Gold and Sullivan: Quietly optimistic...
Like me, many of you may have had a bad year last year. You might have lost your job, had health worries, had marital problems... It happens, but the key thing is to use the start of a new year as the impetus to move on and enjoy better fortunes. So it is for West Ham too.
During 2009, barely a week went by when we weren't being told about The Hammers' escalating financial deficit. Blah blah blah... we heard it over and over again, just as we ended up hearing the constant drone of stories about West Ham being open to potential takeover offers from mystery consortia.
Their 2009/10 season transpired into a long, slow, lingering death but despite the claims from football writers of all kinds that the Upton Park club should swallow their pride and listen to possible investors, the suits at West Ham denied there was no rush to do so.
Until the end of 2009, that is. With Gianfranco Zola having to field a team largely consisting of youngsters and, perish the thought, even Kieron Dyer week in, week out, something had to be done. The club's debts were growing by the day – an inescapable by-product of annoying everyone from Sheffield United and Millwall through to Alan Curbishley – and suddenly the need to operate on the patient became critical.
With that, The Hammers threw open its doors and welcomed anyone foolish enough to wander in with big ideas and even bigger bank balances. With 2010 not even a month old, David Gold and David Sullivan were chosen from a predictably short shortlist as the men to provide the cash transfusion that would keep the club alive. And everyone lived happily ever after, The End.
As a West Ham fan, I hope it is, and if I'm honest, I'm quietly optimistic that it will be. Why? Let me explain.
Firstly, we're all aware of the pornographic foundations on which Gold and Sullivan's collective and vast personal wealth was built. Yes it's a mildly amusing (if almost worn out) source of laughs for any football fan, and far be it for me to spoil your fun by suggesting we all stop making jokes about them now. I'd probably be giggling about them too if I were in your shoes, and probably secretly wishing I'd earned a vast personal fortune out of selling porn myself as well, I dare say.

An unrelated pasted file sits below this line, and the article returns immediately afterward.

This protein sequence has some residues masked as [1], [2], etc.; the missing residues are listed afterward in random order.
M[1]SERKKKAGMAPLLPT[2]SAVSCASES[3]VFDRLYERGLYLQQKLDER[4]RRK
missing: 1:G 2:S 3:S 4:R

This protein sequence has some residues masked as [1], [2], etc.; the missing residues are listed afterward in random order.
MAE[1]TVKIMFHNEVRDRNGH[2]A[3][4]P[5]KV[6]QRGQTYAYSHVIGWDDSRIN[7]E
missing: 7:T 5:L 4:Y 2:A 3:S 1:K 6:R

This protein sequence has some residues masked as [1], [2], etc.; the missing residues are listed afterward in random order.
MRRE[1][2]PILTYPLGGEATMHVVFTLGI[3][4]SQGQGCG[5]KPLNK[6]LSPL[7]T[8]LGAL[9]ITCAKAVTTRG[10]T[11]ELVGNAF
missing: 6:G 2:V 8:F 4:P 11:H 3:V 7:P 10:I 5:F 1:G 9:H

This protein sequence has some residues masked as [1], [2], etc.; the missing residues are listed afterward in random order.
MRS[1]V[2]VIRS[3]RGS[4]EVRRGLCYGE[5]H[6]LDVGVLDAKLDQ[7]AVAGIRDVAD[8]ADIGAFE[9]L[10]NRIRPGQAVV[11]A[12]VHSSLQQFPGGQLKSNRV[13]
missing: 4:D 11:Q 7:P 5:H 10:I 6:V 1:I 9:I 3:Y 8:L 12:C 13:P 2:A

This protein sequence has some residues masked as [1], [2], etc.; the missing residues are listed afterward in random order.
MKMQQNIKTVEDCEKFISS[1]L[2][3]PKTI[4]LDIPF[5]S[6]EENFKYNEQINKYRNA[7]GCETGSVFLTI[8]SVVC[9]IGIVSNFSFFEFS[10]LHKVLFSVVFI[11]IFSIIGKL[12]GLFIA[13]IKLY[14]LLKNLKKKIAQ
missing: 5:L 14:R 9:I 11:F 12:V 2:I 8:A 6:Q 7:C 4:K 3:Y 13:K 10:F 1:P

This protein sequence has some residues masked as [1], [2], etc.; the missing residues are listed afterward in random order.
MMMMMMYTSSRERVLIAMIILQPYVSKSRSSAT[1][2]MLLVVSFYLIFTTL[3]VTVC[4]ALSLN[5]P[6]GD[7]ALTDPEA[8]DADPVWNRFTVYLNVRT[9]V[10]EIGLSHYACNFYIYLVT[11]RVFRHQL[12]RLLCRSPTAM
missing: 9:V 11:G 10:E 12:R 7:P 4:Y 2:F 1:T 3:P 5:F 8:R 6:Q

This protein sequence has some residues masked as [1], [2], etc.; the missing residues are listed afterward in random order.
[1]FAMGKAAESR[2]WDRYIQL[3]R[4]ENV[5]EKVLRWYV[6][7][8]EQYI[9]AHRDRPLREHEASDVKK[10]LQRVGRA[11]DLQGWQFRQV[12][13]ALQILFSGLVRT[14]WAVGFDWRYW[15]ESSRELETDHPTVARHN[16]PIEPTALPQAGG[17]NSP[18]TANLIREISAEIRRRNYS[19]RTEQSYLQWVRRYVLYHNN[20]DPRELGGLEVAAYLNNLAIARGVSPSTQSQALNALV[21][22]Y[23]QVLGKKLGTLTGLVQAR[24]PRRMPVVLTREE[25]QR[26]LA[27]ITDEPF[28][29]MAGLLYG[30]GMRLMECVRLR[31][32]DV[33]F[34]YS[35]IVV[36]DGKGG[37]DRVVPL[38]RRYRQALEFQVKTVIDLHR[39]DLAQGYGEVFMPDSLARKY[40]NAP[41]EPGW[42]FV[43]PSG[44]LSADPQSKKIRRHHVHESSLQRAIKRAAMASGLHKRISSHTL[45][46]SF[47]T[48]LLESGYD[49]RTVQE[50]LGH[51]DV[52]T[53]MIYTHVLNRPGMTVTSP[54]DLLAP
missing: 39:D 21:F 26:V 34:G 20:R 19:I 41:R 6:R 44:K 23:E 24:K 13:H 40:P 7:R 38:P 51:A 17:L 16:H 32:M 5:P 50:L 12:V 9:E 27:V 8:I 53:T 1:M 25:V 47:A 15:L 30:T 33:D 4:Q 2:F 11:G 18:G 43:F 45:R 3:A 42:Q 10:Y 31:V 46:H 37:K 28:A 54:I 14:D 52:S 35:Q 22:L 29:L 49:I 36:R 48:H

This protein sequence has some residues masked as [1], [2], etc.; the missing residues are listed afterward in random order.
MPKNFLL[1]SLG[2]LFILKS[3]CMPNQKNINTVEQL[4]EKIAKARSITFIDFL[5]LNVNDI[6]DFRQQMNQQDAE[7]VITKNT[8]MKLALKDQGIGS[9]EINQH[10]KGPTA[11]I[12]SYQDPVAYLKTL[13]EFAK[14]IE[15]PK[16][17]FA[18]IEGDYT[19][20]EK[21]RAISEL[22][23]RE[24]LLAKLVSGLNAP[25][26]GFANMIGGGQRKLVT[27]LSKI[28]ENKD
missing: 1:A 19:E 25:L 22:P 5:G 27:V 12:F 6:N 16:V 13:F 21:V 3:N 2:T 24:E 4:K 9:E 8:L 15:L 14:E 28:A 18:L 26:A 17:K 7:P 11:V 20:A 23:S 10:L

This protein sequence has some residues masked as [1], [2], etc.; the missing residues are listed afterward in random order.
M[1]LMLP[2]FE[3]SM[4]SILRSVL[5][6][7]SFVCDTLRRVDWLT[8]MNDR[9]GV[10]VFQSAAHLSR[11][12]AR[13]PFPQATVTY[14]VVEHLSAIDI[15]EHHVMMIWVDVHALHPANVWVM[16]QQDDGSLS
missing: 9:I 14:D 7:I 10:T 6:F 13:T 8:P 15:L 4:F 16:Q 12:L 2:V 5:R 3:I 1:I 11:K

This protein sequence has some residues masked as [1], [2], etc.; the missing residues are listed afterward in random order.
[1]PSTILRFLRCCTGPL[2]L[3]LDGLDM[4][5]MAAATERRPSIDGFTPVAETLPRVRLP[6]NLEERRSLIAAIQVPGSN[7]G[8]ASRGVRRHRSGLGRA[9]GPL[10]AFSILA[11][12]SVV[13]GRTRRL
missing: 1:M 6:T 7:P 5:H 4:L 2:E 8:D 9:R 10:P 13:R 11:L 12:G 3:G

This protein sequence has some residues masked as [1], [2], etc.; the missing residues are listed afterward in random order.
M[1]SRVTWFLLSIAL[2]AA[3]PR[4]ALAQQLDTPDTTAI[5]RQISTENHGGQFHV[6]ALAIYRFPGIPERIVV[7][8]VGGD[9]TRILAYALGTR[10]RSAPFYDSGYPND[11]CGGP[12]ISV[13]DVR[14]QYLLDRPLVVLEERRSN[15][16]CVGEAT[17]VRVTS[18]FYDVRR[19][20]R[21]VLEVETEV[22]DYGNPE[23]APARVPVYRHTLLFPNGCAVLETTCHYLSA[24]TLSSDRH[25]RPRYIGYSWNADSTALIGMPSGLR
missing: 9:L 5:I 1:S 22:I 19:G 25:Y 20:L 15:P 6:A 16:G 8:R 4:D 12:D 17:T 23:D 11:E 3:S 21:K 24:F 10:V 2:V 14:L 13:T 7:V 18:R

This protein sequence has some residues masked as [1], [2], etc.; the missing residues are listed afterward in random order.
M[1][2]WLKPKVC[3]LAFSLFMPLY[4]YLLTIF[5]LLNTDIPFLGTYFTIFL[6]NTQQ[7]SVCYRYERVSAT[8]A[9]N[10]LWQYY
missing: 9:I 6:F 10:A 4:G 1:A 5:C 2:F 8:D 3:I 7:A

Then there are the accusations of financial wrong-doings on the part of the Davids while holding the purse strings at Birmingham City. Despite the alleged suspicions of those that felt Gold and Sullivan had over-valued the club when the time came to sell up and move on, an inquiry on the part of the City of London Police proved that no such crime had taken place and the pair were exonerated. Personally speaking, that'll do for me.
All of which leaves us with two men who are, by all accounts, true West Ham fans that have had shares in the club before and wanted to take full control of the club a long time ago. That alone wouldn't cut much ice with the average Hammers fan, but from what we're led to believe, they're shrewd businessmen who are willing to sacrifice much of the money they have in the bank just to get West Ham back on a neutral financial footing – and that's before they've kicked off any plans to move the club in a forward direction again.